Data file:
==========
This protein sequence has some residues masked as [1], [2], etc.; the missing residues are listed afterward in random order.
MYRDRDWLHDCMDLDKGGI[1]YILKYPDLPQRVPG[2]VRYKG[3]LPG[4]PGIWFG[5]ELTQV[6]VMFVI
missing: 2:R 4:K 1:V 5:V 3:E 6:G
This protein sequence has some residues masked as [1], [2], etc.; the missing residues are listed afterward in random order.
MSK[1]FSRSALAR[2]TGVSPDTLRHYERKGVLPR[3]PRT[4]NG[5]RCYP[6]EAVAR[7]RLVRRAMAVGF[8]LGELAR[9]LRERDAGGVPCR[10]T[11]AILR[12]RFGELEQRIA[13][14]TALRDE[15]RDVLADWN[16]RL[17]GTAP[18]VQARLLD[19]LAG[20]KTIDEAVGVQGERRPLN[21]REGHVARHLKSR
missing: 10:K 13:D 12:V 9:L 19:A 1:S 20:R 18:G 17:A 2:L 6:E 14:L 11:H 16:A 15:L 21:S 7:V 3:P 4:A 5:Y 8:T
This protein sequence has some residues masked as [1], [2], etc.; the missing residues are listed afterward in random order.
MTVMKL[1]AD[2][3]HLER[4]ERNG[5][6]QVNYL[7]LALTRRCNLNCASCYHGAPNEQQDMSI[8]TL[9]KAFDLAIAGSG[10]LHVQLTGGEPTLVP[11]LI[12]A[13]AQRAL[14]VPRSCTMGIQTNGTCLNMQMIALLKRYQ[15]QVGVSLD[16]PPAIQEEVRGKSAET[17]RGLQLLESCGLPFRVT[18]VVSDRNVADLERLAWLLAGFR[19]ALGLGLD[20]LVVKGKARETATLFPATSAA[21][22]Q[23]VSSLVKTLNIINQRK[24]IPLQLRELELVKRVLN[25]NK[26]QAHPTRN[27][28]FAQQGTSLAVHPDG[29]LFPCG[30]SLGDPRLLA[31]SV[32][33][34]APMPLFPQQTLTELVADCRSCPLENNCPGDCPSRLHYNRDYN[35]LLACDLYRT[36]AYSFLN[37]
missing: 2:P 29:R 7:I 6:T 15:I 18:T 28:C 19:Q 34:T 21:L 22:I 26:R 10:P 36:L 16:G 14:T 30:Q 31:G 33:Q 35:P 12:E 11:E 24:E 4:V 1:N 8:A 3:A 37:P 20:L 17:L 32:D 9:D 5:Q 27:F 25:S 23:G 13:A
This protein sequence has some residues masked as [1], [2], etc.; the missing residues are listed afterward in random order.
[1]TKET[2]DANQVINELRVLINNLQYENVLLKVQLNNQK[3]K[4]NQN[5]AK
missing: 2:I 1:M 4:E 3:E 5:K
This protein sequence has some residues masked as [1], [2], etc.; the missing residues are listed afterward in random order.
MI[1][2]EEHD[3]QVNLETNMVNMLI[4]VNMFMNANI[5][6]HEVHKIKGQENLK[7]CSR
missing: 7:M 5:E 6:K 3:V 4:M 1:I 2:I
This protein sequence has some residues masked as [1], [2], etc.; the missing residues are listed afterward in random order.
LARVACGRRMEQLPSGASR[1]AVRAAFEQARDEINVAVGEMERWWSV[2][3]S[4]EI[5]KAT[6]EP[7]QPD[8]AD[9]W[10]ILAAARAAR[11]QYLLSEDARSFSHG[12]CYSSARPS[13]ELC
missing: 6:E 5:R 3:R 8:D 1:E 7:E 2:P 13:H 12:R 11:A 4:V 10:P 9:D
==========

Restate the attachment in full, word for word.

This protein sequence has some residues masked as [1], [2], etc.; the missing residues are listed afterward in random order.
MYRDRDWLHDCMDLDKGGI[1]YILKYPDLPQRVPG[2]VRYKG[3]LPG[4]PGIWFG[5]ELTQV[6]VMFVI
missing: 2:R 4:K 1:V 5:V 3:E 6:G
This protein sequence has some residues masked as [1], [2], etc.; the missing residues are listed afterward in random order.
MSK[1]FSRSALAR[2]TGVSPDTLRHYERKGVLPR[3]PRT[4]NG[5]RCYP[6]EAVAR[7]RLVRRAMAVGF[8]LGELAR[9]LRERDAGGVPCR[10]T[11]AILR[12]RFGELEQRIA[13][14]TALRDE[15]RDVLADWN[16]RL[17]GTAP[18]VQARLLD[19]LAG[20]KTIDEAVGVQGERRPLN[21]REGHVARHLKSR
missing: 10:K 13:D 12:V 9:L 19:A 1:S 20:R 18:G 17:A 2:L 6:E 14:L 11:H 16:A 15:L 21:S 7:V 3:P 4:A 5:Y 8:T
This protein sequence has some residues masked as [1], [2], etc.; the missing residues are listed afterward in random order.
MTVMKL[1]AD[2][3]HLER[4]ERNG[5][6]QVNYL[7]LALTRRCNLNCASCYHGAPNEQQDMSI[8]TL[9]KAFDLAIAGSG[10]LHVQLTGGEPTLVP[11]LI[12]A[13]AQRAL[14]VPRSCTMGIQTNGTCLNMQMIALLKRYQ[15]QVGVSLD[16]PPAIQEEVRGKSAET[17]RGLQLLESCGLPFRVT[18]VVSDRNVADLERLAWLLAGFR[19]ALGLGLD[20]LVVKGKARETATLFPATSAA[21][22]Q[23]VSSLVKTLNIINQRK[24]IPLQLRELELVKRVLN[25]NK[26]QAHPTRN[27][28]FAQQGTSLAVHPDG[29]LFPCG[30]SLGDPRLLA[31]SV[32][33][34]APMPLFPQQTLTELVADCRSCPLENNCPGDCPSRLHYNRDYN[35]LLACDLYRT[36]AYSFLN[37]
missing: 2:P 29:R 7:I 6:T 15:I 18:T 28:C 19:Q 34:T 21:L 22:I 26:R 10:P 36:L 16:G 14:T 30:Q 31:G 33:Q 35:P 12:E 11:E 24:E 4:V 1:N 8:A 3:A 37:P 20:L 17:L 32:D 9:D 5:Q 27:F 25:S 23:G 13:A
This protein sequence has some residues masked as [1], [2], etc.; the missing residues are listed afterward in random order.
[1]TKET[2]DANQVINELRVLINNLQYENVLLKVQLNNQK[3]K[4]NQN[5]AK
missing: 2:I 1:M 4:E 3:E 5:K
This protein sequence has some residues masked as [1], [2], etc.; the missing residues are listed afterward in random order.
MI[1][2]EEHD[3]QVNLETNMVNMLI[4]VNMFMNANI[5][6]HEVHKIKGQENLK[7]CSR
missing: 7:M 5:E 6:K 3:V 4:M 1:I 2:I
This protein sequence has some residues masked as [1], [2], etc.; the missing residues are listed afterward in random order.
LARVACGRRMEQLPSGASR[1]AVRAAFEQARDEINVAVGEMERWWSV[2][3]S[4]EI[5]KAT[6]EP[7]QPD[8]AD[9]W[10]ILAAARAAR[11]QYLLSEDARSFSHG[12]CYSSARPS[13]ELC
missing: 6:E 5:R 3:R 8:D 1:E 7:E 2:P 13:H 12:R 11:A 4:V 10:P 9:D